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The Martin Building project team did not maintain supporting documentation for its conceptual construction cost estimate, which appears to violate the Board’s Records Policy and Procedures Manual. Further, this lack of documentation is not in accordance with the GAO Cost Estimating and Assessment Guide and GSA P-120, which are considered industry best practices. Documentation needed to be assembled in response to this audit and support was not available for several line items of the conceptual construction cost estimate. The project team informed us that this documentation had not been maintained in an official folder because of the length of time the project has been ongoing, as well as turnover within the project team over the years. As a result, our efforts to validate the accuracy and completeness of certain line items in the conceptual construction cost estimate were hampered, and documentation was not readily available for the project team to ensure effective cost management and future estimating practices and to fully support the estimate presented to the CBA in September 2012.
The project team did not have supporting documentation for the Board’s $179.9 million conceptual construction cost estimate readily available for our review and had to assemble it over a period of four weeks. The Board’s Records Policy and Procedure Manual states that records must be filed in a way that makes them easily retrievable and available to staff members who need to use the information to conduct Board business.14 The Board also has established policies and procedures for recordkeeping that include records classification definitions and records storage and retention requirements. The GAO Cost Estimating and Assessment Guide states that well-documented cost estimates are considered a best practice for several reasons, for example, because they facilitate cost estimate validation and analysis of changes in program costs. In addition, GSA P-120 states that the maintenance of an official file provides a standardized historical database and library for cost estimates that can be used for cost management and future cost-estimating practices.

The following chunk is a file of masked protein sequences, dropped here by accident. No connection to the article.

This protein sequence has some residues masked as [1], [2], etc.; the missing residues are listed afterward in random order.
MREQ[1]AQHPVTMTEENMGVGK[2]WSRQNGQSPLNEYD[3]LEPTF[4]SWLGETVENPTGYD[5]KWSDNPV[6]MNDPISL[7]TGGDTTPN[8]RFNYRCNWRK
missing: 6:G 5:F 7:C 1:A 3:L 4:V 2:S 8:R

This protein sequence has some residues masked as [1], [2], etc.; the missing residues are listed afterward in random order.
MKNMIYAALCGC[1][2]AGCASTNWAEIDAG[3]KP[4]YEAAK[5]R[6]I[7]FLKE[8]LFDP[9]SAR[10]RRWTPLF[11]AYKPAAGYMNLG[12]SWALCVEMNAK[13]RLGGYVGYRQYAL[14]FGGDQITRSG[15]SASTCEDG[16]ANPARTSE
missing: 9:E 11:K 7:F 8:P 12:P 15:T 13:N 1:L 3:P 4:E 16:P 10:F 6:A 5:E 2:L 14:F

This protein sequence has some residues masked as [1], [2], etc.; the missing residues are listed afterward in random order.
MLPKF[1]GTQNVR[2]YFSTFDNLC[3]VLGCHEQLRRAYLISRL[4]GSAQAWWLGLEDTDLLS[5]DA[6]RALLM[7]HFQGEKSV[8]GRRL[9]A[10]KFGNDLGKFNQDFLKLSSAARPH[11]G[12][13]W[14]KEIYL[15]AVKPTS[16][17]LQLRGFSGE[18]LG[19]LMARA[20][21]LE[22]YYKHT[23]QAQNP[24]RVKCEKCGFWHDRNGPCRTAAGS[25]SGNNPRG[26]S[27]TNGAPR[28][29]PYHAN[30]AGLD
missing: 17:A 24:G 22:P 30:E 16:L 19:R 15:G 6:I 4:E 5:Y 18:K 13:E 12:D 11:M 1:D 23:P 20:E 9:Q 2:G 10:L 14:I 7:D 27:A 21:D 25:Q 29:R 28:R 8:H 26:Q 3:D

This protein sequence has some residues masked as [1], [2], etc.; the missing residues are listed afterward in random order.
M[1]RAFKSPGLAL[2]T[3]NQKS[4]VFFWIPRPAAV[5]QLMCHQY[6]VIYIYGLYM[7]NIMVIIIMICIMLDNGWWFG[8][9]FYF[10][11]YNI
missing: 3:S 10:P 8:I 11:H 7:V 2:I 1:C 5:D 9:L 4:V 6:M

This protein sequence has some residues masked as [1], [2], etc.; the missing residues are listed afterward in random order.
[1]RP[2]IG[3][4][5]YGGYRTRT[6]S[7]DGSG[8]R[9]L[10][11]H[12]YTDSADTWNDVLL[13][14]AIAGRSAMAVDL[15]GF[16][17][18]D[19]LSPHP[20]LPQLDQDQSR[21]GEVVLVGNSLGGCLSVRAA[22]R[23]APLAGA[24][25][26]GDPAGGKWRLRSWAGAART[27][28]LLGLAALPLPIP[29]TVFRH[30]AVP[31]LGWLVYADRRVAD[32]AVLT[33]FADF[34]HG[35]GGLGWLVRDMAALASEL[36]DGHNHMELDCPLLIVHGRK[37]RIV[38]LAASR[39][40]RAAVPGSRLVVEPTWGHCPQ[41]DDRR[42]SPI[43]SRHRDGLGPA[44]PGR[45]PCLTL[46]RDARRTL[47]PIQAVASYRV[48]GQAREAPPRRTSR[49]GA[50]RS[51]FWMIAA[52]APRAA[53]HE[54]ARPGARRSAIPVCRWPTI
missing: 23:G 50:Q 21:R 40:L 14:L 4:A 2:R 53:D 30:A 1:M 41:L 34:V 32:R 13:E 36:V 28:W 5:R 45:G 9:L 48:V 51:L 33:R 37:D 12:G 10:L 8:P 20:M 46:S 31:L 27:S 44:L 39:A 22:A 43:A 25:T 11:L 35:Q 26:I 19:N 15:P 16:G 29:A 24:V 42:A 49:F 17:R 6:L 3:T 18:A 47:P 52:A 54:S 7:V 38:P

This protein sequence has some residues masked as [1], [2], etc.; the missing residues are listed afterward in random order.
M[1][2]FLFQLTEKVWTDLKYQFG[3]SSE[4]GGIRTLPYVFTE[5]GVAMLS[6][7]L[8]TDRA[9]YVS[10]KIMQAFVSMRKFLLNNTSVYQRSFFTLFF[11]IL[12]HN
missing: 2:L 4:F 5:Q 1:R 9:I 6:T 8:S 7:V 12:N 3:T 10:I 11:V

Members of the project team stated that they had not maintained an official centralized folder containing historical cost documentation associated with the estimates but had begun gathering this information around the time we initiated our audit. The project team also indicated that the information was not readily available because the project has spanned 11 years, with significant scope changes that resulted in the preparation of multiple estimates. In addition, the considerable turnover in the project team during this time frame contributed to recordkeeping issues. The lack of supporting documentation hampered our efforts to validate the accuracy and completeness of certain line items in the construction cost estimate. Further, the project team’s cost management and future cost-estimating practices may be impaired if supporting documentation is not readily available.